§ 544

Hamilton v. Wash. Mutual Bank FA. (In re Colon)

Plaintiff trustee in bankruptcy brought an adversary proceeding seeking to use the strong arm powers under 11 U.S.C. § 544 to avoid defendant mortgagee's lien against debtors'homestead for the benefit of the bankruptcy estate. Primarily the trustee argued that the mortgage, which described the property as "Lot 29" instead of "Lot 79," would not give a bona fide purchaser constructive notice. The mortgagee moved for summary judgment.
Ruling: 
Trustee could avoid the mortgage with erroneous description as a bona fide purchaser or as a hypothetical lien creditor since the mortgage did not impart constructive notice on the trustee.
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Wash. Mut. Bank F.A. v. Sommerville (In re Sommerville)

Plaintiff, a servicer for a prior lien holder, alleged that it filed a corporate deed of release in error and that defendant debtor's note has not been paid in full. The servicer sought to have the deed of release set aside and the deed of trust reinstated. The debtor and defendant trustee opposed reinstatement of the deed of trust as violating 11 U.S.C. § 544(a). The parties filed cross-motions for summary judgment.
Ruling: 
Lien holder was barred by automatic stay from correcting the lien holder's mistaken release of debtor since filing established the trustee as a hypothetical lien creditor senior to the lien holder.
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Morris v. Boeing Wichita Credit Union (In re Hicks)

Plaintiff, a chapter 7 trustee, brought an adversary proceeding against defendants, the debtors and their creditor, to avoid a lien pursuant to 11 U.S.C. § 544(a)(2). The creditor filed a third party complaint against third-party defendant, the State of Kansas Department of Revenue ("KDOR"), in the event that the trustee prevailed on his claim. The matter was before the court on a stipulation of facts and briefs of the parties.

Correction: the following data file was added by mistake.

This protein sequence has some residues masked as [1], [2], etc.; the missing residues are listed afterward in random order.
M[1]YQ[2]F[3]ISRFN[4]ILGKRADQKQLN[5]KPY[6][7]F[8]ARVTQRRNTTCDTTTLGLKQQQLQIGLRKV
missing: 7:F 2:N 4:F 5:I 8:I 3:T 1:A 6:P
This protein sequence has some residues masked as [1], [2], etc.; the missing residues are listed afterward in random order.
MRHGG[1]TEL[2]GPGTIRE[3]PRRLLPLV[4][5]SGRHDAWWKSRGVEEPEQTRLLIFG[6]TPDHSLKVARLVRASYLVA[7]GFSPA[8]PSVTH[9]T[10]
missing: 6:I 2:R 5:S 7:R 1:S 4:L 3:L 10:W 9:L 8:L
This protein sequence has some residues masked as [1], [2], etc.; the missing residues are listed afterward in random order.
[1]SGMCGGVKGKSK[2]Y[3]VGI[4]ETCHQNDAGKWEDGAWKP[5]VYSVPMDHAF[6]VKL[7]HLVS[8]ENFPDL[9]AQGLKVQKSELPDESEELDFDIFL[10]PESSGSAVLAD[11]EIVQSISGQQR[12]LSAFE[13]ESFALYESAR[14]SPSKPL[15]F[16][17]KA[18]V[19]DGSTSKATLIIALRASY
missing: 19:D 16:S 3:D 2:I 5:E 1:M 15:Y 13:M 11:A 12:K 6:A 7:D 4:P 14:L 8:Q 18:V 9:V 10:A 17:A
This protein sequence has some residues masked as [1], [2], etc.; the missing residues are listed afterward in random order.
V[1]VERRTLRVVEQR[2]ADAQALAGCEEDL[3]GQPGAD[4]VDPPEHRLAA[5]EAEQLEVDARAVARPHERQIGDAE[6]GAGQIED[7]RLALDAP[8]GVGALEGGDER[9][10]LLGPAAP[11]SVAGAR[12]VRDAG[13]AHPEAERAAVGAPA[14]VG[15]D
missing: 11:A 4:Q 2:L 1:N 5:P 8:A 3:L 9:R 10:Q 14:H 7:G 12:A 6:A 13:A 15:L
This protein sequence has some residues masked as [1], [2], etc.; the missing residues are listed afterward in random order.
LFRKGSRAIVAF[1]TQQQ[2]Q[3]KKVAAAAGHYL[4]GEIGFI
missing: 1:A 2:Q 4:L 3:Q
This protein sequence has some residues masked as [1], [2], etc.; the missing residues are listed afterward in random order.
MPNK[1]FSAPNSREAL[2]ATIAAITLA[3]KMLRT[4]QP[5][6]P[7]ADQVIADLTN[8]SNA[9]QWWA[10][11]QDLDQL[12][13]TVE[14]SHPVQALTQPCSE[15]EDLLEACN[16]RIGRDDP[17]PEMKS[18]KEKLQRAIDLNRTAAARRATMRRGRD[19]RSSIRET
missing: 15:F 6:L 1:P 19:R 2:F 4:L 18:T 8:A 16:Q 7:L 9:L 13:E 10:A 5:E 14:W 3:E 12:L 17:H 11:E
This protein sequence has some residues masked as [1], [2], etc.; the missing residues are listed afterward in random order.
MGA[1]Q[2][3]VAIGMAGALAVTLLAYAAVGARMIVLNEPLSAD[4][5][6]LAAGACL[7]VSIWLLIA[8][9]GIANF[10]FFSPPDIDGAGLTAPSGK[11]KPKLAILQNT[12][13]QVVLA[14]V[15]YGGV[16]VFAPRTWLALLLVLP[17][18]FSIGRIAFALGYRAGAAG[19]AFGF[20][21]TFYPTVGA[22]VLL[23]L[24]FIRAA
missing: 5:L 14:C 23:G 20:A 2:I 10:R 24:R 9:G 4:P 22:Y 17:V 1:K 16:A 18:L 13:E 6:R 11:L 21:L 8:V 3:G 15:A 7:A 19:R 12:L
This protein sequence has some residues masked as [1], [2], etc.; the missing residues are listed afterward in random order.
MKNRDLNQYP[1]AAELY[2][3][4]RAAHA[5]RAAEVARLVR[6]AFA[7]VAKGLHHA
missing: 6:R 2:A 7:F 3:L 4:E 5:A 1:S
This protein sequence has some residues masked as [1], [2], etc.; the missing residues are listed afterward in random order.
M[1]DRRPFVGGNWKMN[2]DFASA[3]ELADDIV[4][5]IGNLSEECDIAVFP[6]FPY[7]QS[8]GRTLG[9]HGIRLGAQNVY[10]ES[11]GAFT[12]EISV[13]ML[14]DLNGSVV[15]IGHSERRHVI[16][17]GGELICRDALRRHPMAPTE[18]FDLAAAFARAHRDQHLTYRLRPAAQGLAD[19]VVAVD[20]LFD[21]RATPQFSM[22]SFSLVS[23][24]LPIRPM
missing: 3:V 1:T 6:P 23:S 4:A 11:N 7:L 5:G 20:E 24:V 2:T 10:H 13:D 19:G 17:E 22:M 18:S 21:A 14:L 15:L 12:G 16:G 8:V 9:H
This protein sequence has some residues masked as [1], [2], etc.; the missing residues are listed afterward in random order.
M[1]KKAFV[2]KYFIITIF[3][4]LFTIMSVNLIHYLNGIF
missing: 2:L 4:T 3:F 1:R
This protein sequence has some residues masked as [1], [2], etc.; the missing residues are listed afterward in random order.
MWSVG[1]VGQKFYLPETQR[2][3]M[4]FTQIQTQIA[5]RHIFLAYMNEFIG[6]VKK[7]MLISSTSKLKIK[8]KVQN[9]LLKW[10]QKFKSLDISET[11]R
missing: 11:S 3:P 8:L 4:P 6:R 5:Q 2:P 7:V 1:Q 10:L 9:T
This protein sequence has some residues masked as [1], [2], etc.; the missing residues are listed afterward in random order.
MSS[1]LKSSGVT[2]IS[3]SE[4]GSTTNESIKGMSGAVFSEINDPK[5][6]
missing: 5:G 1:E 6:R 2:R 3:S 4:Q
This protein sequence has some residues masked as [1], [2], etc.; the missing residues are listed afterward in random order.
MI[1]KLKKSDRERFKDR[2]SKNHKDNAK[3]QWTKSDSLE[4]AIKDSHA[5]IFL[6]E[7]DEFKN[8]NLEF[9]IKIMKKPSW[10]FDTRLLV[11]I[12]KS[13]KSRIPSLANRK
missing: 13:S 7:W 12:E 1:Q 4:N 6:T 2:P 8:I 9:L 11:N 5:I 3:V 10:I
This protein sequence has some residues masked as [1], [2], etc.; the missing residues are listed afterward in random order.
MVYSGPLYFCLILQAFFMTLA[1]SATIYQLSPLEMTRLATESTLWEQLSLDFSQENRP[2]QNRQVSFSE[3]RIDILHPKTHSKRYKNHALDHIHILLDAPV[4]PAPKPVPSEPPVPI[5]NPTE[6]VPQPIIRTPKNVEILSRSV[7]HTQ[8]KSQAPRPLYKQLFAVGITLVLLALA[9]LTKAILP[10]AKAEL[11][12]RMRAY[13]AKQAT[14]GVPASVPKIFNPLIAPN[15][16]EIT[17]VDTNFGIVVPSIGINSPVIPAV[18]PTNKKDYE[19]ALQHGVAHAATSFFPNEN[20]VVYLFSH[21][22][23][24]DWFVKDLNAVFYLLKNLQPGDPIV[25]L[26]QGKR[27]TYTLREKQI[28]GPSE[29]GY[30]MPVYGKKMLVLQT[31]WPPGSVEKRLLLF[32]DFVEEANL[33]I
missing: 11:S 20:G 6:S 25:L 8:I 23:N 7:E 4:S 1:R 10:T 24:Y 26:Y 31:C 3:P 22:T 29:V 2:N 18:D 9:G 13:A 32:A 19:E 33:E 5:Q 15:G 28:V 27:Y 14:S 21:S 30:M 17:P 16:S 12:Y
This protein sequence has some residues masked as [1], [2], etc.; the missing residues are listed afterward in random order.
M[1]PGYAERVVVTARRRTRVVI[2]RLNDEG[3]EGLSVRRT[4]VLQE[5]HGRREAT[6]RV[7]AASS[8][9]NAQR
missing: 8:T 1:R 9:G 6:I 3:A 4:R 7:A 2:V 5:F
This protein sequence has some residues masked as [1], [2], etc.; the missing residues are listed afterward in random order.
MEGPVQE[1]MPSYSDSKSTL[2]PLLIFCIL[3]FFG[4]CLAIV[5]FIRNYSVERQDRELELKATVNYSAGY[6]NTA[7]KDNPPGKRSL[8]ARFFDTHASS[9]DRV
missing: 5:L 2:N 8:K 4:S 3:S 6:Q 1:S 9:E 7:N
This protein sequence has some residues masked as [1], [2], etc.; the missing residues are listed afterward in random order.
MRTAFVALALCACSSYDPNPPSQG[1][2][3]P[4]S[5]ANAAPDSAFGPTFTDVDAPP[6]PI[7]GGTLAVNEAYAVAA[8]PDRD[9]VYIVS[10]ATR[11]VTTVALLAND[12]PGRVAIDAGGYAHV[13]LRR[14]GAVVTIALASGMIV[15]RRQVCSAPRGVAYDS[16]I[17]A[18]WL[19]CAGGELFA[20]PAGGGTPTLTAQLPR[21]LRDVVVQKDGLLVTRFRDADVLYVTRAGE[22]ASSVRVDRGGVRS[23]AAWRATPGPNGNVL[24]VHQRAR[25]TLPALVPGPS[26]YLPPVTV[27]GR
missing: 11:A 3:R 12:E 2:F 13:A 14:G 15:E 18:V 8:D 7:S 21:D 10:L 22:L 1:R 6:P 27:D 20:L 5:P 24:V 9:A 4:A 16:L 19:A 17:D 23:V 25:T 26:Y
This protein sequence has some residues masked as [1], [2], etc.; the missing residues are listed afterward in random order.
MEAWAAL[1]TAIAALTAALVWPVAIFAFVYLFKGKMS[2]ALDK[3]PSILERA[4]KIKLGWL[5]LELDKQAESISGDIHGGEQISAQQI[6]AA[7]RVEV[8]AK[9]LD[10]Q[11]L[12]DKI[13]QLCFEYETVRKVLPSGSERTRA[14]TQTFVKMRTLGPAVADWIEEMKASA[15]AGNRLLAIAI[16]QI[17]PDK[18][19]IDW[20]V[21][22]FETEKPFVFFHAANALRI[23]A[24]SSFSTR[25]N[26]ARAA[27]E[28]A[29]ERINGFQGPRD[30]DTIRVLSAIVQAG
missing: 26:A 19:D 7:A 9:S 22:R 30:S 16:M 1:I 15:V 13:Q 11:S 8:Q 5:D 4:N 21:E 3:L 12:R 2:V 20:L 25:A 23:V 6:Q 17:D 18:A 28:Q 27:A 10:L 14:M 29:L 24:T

Ruling: 
Trustee was granted motion to avoid creditor's lien since the certificate of title did not reflect the lien.
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Stubbs v. Chase Manhattan Mortg. Corp. (In re Stubbs)

Plaintiffs, a debtor joined by her chapter 13 trustee, brought an adversary proceeding pursuant to 11 U.S.C. § 544(a)(3) against defendant creditors seeking to avoid a mortgage lien based on an alleged improper acknowledgment. The matter was before the court for consideration upon a stipulated record.
Ruling: 
Mortgage lien was avoidable and subordinate to the hypothetical bona fide purchaser trustee since the mortgage had an improper acknowledgement and thus failed to provide constructive notice.
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Farmer v. Green Tree Serv. LLC (In re Snelson)

Plaintiff, a chapter 7 trustee in bankruptcy, filed an adversary complaint seeking to avoid a lien on the debtor's mobile home held by defendant creditor, pursuant to 11 U.S.C. § 544, and to recover the value of the mobile home for the benefit of the debtor's estate under 11 U.S.C. § 551. The trustee claimed the lien was avoidable due to a clerical error in the description of the collateral. Both parties moved for summary judgment.
Ruling: 
Trustee could not avoid creditor's lien since the creditor's security interest was perfected despite a clerical error in the description of the collateral.
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Mostoller v. CitiCapital Commer. Corp. (In re Stetson & Assocs.)

Plaintiff chapter 7 trustee brought an adversary complaint to avoid several liens against personal property of the debtor that were held by defendant creditor pursuant to financing statements filed pursuant to Tenn. Code Ann. § 47-9-101 et seq. (Article 9 of the Uniform Commercial Code.) The creditor moved for relief from the automatic stay and for abandonment by the trustee of the bankruptcy estate's interest in the collateral.
Ruling: 
Trustee could not avoid a creditor's lien and did not have priority over the creditor's interests since the creditor's interests were perfected at the time of filing.
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Lehtonen v. Time Warner Inc. (In re PurchasePro.com Inc.)

Plaintiff trustee of debtor's liquidating trust filed a complaint against defendant transferee under Nevada's version of the Uniform Fraudulent Transfer Act. The complaint also alleged that defendant was liable under Nevada corporate law for a failure to provide the full amount of the agreed-upon consideration required when defendant exercised its rights under the warrant. Defendant moved to dismiss.
Ruling: 
Trustee's complaint against stock transferee was not dismissed since cancellation of stock option and the immediate reissuance of an amended and restated stock option that resulted in economic harm to the debtor was a fraudulent transfer of an interest of the debtor.
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